Editorial accidentals are indicated by small symbols before the note, repeated as necessary within a single bar. These are provided to correct (what seem to the editor) obvious omissions, to avoid severe and uncharacteristic harmonic clashes and to indicate preferred readings from manuscript sources. They are also used in editions from Byrd's earlier publications (1575-91) for notes in octaves other than those affected by the key-signature, where no accidentals occur in the source, since it appears that, in the 16th century, key-signatures applied only to the pitches at which they were placed. Later publications (1605-11) appear generally to adopt the modern practice, so these editorial accidentals are not employed here.

Cautionary accidentals are indicated by full-sized bracketed symbols. These are used:

For what is hoped will be the convenience of performers, where a different accidental has been recently employed;

Where, in accordance with 16th-17th century practice, a previous accidental would not apply, such as where repeated notes are separated by a rest or line-break.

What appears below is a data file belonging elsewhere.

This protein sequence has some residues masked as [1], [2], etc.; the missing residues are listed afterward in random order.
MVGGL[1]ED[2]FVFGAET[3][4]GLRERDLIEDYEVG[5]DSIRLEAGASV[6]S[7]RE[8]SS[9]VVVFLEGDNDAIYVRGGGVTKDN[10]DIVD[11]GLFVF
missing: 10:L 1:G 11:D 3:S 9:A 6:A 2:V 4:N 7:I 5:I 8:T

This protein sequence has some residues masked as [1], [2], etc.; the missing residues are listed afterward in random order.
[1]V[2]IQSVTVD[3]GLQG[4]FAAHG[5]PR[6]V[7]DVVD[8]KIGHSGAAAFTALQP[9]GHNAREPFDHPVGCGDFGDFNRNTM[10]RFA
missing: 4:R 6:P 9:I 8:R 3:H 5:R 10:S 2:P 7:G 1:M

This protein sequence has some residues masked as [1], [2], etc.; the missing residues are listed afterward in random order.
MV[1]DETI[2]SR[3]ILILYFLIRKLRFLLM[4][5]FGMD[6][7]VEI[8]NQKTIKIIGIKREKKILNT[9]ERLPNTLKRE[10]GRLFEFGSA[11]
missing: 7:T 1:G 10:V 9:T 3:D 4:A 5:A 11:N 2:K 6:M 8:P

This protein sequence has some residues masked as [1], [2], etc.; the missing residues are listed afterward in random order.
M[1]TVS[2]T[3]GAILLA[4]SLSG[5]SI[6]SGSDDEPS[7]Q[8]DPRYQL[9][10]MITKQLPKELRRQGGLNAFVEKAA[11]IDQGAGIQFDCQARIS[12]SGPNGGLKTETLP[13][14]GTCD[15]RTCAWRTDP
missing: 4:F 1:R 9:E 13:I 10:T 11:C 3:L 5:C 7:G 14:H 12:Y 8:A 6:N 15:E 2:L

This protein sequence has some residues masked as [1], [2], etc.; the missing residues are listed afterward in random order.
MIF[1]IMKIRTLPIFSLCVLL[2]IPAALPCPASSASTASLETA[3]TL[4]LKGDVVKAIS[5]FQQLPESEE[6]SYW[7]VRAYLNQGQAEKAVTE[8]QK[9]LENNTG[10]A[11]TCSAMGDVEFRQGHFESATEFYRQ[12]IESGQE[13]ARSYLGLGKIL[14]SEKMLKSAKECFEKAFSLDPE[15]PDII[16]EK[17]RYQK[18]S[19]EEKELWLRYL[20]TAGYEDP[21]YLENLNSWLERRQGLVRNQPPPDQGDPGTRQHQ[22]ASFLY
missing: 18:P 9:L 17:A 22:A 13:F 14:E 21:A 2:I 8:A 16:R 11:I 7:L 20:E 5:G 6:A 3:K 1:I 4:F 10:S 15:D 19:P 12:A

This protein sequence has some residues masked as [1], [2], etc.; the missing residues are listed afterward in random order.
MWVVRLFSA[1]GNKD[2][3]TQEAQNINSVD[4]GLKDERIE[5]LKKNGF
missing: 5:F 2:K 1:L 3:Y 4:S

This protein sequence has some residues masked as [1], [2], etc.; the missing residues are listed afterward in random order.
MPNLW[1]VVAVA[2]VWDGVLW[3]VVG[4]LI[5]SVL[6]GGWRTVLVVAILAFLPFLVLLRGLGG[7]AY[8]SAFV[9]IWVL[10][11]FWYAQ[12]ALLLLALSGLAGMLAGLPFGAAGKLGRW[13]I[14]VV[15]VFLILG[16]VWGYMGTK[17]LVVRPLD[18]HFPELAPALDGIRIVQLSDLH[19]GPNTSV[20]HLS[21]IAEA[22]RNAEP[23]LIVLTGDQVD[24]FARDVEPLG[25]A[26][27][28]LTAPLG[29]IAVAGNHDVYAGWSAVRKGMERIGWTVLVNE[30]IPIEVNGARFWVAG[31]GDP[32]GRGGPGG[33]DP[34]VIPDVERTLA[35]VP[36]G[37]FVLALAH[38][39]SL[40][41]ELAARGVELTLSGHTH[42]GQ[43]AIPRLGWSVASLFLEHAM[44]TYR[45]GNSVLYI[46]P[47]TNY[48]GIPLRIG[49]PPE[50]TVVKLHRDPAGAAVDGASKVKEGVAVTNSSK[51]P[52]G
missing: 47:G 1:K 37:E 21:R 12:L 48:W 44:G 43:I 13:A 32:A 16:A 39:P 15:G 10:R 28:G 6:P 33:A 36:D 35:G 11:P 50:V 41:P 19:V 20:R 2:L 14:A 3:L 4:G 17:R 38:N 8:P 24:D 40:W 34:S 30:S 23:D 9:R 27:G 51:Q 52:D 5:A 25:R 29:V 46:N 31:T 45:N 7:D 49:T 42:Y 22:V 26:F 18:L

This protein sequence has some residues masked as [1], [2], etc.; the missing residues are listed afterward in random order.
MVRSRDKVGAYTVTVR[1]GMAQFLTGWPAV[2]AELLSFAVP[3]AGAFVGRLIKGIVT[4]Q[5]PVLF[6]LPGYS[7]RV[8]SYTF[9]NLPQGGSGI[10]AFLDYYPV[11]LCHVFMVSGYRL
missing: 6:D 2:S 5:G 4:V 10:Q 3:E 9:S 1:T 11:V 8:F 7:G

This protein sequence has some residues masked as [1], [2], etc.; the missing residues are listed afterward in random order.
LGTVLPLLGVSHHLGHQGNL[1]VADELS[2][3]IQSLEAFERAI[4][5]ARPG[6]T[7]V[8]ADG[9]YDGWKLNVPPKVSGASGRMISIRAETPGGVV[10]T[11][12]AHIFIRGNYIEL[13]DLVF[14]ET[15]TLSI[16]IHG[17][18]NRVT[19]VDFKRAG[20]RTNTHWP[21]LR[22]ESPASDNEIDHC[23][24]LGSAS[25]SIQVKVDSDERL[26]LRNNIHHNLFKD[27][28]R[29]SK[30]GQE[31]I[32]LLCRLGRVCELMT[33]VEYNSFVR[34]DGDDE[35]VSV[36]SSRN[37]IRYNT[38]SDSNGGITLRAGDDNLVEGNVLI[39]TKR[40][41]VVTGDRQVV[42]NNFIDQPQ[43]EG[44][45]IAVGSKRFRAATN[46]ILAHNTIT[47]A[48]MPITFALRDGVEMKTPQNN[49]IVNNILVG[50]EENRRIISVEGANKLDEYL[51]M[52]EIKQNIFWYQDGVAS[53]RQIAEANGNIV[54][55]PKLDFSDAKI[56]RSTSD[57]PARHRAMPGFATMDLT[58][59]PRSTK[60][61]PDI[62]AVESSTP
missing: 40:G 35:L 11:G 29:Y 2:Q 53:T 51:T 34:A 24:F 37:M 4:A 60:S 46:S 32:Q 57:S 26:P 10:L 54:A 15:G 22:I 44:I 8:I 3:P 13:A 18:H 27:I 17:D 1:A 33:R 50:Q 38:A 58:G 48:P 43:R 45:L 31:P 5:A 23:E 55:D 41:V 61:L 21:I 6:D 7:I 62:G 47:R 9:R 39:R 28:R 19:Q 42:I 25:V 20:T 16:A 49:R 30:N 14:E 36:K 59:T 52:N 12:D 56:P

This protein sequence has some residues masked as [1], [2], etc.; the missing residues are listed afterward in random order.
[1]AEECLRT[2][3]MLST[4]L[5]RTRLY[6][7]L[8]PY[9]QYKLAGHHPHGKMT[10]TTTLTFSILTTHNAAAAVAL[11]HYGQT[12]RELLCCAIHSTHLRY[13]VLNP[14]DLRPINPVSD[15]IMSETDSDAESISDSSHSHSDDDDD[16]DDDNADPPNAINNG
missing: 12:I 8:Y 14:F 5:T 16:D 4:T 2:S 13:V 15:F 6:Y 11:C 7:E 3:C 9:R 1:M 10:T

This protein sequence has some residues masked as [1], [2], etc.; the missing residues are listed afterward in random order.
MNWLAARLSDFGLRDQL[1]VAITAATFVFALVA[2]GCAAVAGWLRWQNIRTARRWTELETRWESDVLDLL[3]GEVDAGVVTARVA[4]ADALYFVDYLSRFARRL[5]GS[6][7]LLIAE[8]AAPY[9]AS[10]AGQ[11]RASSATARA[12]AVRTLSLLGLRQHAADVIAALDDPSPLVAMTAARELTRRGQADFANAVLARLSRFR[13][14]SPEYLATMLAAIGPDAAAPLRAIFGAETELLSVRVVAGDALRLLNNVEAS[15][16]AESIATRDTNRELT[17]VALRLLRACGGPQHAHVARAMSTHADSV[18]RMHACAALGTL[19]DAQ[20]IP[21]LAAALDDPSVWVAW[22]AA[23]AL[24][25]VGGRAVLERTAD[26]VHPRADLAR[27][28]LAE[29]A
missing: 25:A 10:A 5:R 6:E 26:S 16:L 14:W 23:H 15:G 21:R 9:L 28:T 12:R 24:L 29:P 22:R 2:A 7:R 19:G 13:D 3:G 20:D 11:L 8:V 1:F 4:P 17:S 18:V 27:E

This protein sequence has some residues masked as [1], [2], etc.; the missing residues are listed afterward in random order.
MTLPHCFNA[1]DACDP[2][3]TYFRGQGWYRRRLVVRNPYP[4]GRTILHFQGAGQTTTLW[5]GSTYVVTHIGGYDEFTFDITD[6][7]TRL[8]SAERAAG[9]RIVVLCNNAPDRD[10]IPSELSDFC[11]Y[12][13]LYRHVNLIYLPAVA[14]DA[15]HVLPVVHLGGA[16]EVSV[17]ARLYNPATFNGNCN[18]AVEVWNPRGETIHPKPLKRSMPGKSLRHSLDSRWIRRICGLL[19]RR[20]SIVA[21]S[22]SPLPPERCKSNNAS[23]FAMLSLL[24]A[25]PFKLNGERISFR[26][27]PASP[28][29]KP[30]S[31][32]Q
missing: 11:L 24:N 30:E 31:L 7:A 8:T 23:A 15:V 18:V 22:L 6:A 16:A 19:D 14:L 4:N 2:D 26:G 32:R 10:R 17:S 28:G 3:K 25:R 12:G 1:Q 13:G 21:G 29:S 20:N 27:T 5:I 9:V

Editorial or cautionary accidentals are not employed where the practice of the time seems to assume the persistence of a previous accidental: for repeated notes where there is no harmonic change and in cadential figures.

A particular textual problem needs specific mention: the D sharps leading to "augmented 6th" harmonies in the motets Tristitia et anxietas (II.102.1), Ne irascaris Domine (I.96.1) and Domine exaudi orationem meam (III.34.1, I.94.1). Modern critical opinion is against the acceptance of these D sharps, despite their appearance in the printed sources, on the grounds that they are stylistically inconsistent and do not appear in manuscript sources. However, the following points could equally be made in favour of their acceptance:

Incorrect accidentals are extremely rare in the two books of Cantiones sacrae, and tend elsewhere simply to be misplaced from adjacent notes;

The printed editions are otherwise incomparably more reliable than manuscript sources;

The printed editions incorporate numerous corrections and improvements to earlier manuscript versions;